Contrary to what many critics say, Remember Me is actually quite a good game. The graphics are quite impressive, on PC, even though if you examine each thing in the game individually the textures don’t appear to detailed or high resolution, and there are plenty of beautiful scenes and vistas in the game. Remembe Me is built on the MT framework engine, so it is at least capable of images on the same quality level as Resident Evil 5, 6, or Dragon’s Dogma, all of which use the same engine and do have some impressive scenes.

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Combat is accomplished with a “customizable” combo system in which you can replace certain pre-determined buttons with various different types of attacks which increase your power, restore your health, decrease your “Special” cool-down time, and others. Ultimately the combat is not too complex and usually consists of very simplistic patterns like X Y Y X Y Y, or X X X, similar to games like Sleeping Dogs or the Arkham series. Simplistic or not, it proves fun regardless, when combined with late-game abilities i.e pressens, and new enemy types to which you must adapt. You can also finish your enemies off with memory overloads – a version of your standard execution finishers in most other beat-em-ups where the enemy enters a critical state and you hit the right button.


The story isn’t exactly “new”, as it builds upon concepts floating around the science fiction world and even Hollywood for decades. You are tasked with correcting the “wrongs” of a Paris, neo-Paris, in which Dumbledore’s pensieve has become commercial technology for every citizen to use – leading to memory junkies, and all sorts of weird “digital” modifications as well as multiple oddly labelled “memoriel” concepts which Capcom seems to have made up.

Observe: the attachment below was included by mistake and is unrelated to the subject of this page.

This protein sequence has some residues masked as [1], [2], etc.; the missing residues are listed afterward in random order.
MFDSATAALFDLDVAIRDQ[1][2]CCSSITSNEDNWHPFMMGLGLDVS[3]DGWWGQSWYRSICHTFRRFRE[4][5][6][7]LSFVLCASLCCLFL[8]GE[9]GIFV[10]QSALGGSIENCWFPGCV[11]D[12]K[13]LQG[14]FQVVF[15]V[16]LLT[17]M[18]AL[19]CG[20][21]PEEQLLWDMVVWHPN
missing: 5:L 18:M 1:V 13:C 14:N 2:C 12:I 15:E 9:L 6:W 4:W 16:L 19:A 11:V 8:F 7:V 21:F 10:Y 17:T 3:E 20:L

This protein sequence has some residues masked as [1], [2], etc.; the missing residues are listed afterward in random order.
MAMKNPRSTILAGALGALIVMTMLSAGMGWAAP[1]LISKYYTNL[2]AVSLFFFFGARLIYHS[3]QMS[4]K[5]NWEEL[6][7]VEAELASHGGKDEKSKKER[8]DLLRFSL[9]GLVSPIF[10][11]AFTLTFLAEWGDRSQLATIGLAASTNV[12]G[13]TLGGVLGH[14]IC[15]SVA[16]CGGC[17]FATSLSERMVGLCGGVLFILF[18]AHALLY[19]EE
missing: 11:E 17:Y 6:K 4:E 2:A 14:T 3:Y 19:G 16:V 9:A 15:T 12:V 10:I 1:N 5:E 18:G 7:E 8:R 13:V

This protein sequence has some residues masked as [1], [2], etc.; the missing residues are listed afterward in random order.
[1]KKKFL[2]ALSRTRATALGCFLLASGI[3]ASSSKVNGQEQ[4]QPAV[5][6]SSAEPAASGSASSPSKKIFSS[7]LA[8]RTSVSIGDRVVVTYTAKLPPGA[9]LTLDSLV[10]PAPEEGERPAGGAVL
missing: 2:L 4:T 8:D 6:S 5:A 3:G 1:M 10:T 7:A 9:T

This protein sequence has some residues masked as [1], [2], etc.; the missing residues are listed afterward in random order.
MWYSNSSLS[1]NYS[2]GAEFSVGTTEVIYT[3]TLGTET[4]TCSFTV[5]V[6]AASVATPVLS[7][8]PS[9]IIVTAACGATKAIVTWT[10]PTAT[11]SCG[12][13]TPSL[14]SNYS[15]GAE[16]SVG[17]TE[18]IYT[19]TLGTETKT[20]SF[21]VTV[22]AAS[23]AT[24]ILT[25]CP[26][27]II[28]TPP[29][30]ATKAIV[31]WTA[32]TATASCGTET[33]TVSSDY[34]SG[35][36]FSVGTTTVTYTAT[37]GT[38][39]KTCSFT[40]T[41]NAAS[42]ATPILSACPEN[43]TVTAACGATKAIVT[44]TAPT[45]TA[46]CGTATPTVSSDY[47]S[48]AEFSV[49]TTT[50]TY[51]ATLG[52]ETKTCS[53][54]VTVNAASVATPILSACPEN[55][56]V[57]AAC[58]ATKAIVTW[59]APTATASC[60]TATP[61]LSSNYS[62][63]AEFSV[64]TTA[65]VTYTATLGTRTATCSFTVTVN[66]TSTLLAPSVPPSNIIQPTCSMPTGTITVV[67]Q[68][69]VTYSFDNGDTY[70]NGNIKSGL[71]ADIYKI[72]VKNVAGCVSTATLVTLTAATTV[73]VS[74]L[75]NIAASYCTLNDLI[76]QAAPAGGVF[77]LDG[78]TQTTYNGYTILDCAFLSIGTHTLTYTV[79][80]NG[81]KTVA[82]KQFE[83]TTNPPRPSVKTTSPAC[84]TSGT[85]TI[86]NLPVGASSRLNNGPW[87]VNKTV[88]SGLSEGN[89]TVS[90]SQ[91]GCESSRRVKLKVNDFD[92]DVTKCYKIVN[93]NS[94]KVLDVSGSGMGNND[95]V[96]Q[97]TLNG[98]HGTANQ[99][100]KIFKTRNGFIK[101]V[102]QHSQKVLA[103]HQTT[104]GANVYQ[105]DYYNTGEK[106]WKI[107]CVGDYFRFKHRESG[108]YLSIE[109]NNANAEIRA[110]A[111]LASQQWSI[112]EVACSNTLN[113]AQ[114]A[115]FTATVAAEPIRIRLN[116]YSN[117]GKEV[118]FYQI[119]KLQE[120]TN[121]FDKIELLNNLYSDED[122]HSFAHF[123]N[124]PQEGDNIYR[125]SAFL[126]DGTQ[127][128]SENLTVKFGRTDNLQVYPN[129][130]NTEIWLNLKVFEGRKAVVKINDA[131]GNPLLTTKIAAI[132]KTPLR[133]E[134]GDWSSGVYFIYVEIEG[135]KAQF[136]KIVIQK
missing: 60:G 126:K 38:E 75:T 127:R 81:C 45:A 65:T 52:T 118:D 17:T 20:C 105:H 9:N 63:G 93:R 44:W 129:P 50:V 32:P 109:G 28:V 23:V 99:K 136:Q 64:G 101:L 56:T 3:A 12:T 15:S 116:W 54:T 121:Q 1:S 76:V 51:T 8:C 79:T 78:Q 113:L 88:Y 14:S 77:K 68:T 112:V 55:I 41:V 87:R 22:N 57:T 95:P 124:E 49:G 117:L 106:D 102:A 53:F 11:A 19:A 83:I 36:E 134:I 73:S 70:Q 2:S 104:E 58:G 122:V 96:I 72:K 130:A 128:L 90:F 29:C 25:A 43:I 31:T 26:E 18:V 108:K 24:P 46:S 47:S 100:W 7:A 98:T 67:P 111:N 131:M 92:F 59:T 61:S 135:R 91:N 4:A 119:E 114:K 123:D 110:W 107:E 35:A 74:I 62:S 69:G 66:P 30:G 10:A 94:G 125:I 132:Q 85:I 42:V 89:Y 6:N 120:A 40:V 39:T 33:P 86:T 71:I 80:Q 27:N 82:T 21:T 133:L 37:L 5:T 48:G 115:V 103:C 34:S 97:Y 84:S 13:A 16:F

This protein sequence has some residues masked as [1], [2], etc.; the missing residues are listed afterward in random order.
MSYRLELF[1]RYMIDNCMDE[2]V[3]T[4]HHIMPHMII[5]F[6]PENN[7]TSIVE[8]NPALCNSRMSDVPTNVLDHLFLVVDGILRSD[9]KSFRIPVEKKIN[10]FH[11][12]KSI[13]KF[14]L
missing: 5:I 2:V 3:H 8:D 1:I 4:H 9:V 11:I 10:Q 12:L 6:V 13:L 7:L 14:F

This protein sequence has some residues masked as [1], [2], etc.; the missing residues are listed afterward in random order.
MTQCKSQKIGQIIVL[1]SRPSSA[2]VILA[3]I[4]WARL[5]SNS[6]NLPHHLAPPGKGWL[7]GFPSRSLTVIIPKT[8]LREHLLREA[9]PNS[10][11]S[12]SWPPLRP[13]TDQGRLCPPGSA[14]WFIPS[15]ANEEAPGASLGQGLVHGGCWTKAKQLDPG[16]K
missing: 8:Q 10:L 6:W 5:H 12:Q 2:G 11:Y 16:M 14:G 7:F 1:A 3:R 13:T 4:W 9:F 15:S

The platforming isn’t remotely as challenging as some harder platformers, but really it’s a lie to say that any 3D platforming game is difficult. One of the primary complaints expressed about the game is that the platforming is pretty much on rails and the camera always tells you where to go, at least what direction, based on where the center of the camera is pointed. Regardless, the game is some good fun without putting forth a whole lot of effort as the player.   On top of that, the graphics in many parts of the game are surprisingly brilliant for a low-key console game – and, it gives me hope that if Capcom actually got their act together, they could use many of the lighting effects and creepy environments in Remember Me as a good example of how to fix some of the atmospheric problems of Resident Evil.

Really the only thing I don’t like in this game is the memory remix system. The controls are just not intuitive for PC because they were meant for a thumbstick. Even playing with a controller, they are still borderline unplayable – half of the movement isn’t recognized and the other half is too imprecise to make the movements needed in the time given. If not for that, the memory remix sections would be quite cool and they actually give some depth to Nilin and the Errorists overall, making you see that even though they are the protagonists, they are kind of shitty people, getting others killed indirectly or bending people to their will.

The themes in this game are very old school sci-fi and have been revisited fairly often by modern media. There’s a combination of elements and some plot points from Philip K Dick – both “We can Remember it for you Wholesale” and  “Do Androids Dream of Electric Sleep?”. Movies like Inception and Total Recall, as well as a fantastic Stargate SG-1 episode titled “Collateral Damage” have explored memory alteration and the dystopian themes are all throughout the game from both books, as well as the fact that the government hunts down test subjects who are deemed to no longer be of use or have escaped, just like the androids in Blade Runner.

Overall, Remember Me is a pretty decent game, though it is often held back by infuriatingly inept movement controls and hand-held platforming, and quite possibly one of the worst combat cameras in the history of video games.